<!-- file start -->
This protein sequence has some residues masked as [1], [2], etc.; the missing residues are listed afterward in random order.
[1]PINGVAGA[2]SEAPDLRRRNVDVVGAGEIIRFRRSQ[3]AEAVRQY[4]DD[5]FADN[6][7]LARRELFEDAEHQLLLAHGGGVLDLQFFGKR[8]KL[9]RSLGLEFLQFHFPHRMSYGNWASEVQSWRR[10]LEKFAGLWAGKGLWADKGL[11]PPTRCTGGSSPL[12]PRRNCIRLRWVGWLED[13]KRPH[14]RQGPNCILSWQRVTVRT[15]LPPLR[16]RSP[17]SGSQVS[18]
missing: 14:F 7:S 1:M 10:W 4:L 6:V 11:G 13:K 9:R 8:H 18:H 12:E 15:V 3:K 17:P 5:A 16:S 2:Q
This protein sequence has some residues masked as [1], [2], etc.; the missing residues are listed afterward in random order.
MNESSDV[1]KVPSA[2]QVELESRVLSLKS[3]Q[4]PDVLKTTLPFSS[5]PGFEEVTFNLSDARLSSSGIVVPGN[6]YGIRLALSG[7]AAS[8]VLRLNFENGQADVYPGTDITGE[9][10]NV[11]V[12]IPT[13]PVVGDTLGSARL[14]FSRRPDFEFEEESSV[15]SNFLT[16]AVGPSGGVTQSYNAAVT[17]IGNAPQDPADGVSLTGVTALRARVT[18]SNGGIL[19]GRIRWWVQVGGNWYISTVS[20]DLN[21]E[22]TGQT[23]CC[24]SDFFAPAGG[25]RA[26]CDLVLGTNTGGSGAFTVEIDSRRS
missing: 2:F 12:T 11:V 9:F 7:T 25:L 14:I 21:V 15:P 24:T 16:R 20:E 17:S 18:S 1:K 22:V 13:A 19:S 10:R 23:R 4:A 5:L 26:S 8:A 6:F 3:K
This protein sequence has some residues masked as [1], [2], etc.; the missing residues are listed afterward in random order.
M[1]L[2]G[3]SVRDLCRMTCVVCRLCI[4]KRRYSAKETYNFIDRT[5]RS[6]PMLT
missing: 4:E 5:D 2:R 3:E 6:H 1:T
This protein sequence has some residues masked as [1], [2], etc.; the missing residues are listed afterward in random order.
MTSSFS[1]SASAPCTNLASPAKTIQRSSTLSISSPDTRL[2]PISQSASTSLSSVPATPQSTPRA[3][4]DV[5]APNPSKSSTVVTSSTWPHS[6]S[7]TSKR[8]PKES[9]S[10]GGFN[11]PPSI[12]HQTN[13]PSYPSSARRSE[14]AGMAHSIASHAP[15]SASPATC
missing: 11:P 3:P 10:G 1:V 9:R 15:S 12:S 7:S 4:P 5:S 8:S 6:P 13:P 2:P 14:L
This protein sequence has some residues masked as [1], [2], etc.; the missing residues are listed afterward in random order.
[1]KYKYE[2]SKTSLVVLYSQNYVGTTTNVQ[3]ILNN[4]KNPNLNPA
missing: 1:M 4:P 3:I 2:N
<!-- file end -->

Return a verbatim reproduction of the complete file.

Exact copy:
This protein sequence has some residues masked as [1], [2], etc.; the missing residues are listed afterward in random order.
[1]PINGVAGA[2]SEAPDLRRRNVDVVGAGEIIRFRRSQ[3]AEAVRQY[4]DD[5]FADN[6][7]LARRELFEDAEHQLLLAHGGGVLDLQFFGKR[8]KL[9]RSLGLEFLQFHFPHRMSYGNWASEVQSWRR[10]LEKFAGLWAGKGLWADKGL[11]PPTRCTGGSSPL[12]PRRNCIRLRWVGWLED[13]KRPH[14]RQGPNCILSWQRVTVRT[15]LPPLR[16]RSP[17]SGSQVS[18]
missing: 14:F 7:S 1:M 10:W 4:L 6:V 11:G 13:K 9:R 8:H 18:H 12:E 15:V 3:K 17:P 5:A 16:S 2:Q
This protein sequence has some residues masked as [1], [2], etc.; the missing residues are listed afterward in random order.
MNESSDV[1]KVPSA[2]QVELESRVLSLKS[3]Q[4]PDVLKTTLPFSS[5]PGFEEVTFNLSDARLSSSGIVVPGN[6]YGIRLALSG[7]AAS[8]VLRLNFENGQADVYPGTDITGE[9][10]NV[11]V[12]IPT[13]PVVGDTLGSARL[14]FSRRPDFEFEEESSV[15]SNFLT[16]AVGPSGGVTQSYNAAVT[17]IGNAPQDPADGVSLTGVTALRARVT[18]SNGGIL[19]GRIRWWVQVGGNWYISTVS[20]DLN[21]E[22]TGQT[23]CC[24]SDFFAPAGG[25]RA[26]CDLVLGTNTGGSGAFTVEIDSRRS
missing: 2:F 12:T 11:V 9:F 7:T 25:L 14:I 21:V 15:P 24:T 16:R 20:E 17:S 18:S 1:K 22:V 13:A 19:S 10:R 23:R 4:A 5:L 26:S 8:A 6:F 3:K
This protein sequence has some residues masked as [1], [2], etc.; the missing residues are listed afterward in random order.
M[1]L[2]G[3]SVRDLCRMTCVVCRLCI[4]KRRYSAKETYNFIDRT[5]RS[6]PMLT
missing: 4:E 5:D 2:R 3:E 6:H 1:T
This protein sequence has some residues masked as [1], [2], etc.; the missing residues are listed afterward in random order.
MTSSFS[1]SASAPCTNLASPAKTIQRSSTLSISSPDTRL[2]PISQSASTSLSSVPATPQSTPRA[3][4]DV[5]APNPSKSSTVVTSSTWPHS[6]S[7]TSKR[8]PKES[9]S[10]GGFN[11]PPSI[12]HQTN[13]PSYPSSARRSE[14]AGMAHSIASHAP[15]SASPATC
missing: 11:P 3:P 10:G 1:V 9:R 15:S 12:S 7:S 4:P 5:S 8:S 6:P 13:P 2:P 14:L
This protein sequence has some residues masked as [1], [2], etc.; the missing residues are listed afterward in random order.
[1]KYKYE[2]SKTSLVVLYSQNYVGTTTNVQ[3]ILNN[4]KNPNLNPA
missing: 1:M 4:P 3:I 2:N